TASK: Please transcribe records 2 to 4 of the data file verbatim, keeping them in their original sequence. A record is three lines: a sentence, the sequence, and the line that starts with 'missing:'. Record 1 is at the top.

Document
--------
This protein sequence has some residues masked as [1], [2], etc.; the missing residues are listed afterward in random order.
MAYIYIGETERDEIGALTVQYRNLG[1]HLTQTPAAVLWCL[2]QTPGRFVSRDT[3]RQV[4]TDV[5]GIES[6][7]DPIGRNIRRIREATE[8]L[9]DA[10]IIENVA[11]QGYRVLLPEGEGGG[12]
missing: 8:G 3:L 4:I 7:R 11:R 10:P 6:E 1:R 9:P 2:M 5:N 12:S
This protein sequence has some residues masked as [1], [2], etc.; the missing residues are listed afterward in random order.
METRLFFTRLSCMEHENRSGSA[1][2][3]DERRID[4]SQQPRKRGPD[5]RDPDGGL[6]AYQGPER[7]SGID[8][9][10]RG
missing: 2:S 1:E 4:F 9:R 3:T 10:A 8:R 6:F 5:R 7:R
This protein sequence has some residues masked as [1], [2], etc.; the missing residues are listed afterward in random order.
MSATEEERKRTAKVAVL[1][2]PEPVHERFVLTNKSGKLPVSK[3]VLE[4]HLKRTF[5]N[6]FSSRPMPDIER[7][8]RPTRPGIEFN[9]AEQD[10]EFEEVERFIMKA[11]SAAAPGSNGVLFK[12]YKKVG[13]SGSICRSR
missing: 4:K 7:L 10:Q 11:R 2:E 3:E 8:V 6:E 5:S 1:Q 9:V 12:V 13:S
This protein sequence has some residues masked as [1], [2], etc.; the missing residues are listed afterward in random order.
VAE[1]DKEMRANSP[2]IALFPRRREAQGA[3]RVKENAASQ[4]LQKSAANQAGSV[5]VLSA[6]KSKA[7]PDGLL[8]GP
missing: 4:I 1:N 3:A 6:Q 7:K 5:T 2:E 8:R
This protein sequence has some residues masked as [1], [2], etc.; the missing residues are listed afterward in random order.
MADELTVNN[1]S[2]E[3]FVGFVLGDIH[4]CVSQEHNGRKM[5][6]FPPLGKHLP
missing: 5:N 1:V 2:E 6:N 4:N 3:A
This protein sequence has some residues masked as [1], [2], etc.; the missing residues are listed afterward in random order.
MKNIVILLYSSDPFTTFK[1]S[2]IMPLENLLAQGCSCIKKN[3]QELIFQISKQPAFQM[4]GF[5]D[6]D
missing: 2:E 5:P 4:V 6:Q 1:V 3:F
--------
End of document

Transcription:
This protein sequence has some residues masked as [1], [2], etc.; the missing residues are listed afterward in random order.
METRLFFTRLSCMEHENRSGSA[1][2][3]DERRID[4]SQQPRKRGPD[5]RDPDGGL[6]AYQGPER[7]SGID[8][9][10]RG
missing: 2:S 1:E 4:F 9:R 3:T 10:A 8:R 6:F 5:R 7:R
This protein sequence has some residues masked as [1], [2], etc.; the missing residues are listed afterward in random order.
MSATEEERKRTAKVAVL[1][2]PEPVHERFVLTNKSGKLPVSK[3]VLE[4]HLKRTF[5]N[6]FSSRPMPDIER[7][8]RPTRPGIEFN[9]AEQD[10]EFEEVERFIMKA[11]SAAAPGSNGVLFK[12]YKKVG[13]SGSICRSR
missing: 4:K 7:L 10:Q 11:R 2:E 3:E 8:V 6:E 5:S 1:Q 9:V 12:V 13:S
This protein sequence has some residues masked as [1], [2], etc.; the missing residues are listed afterward in random order.
VAE[1]DKEMRANSP[2]IALFPRRREAQGA[3]RVKENAASQ[4]LQKSAANQAGSV[5]VLSA[6]KSKA[7]PDGLL[8]GP
missing: 4:I 1:N 3:A 6:Q 7:K 5:T 2:E 8:R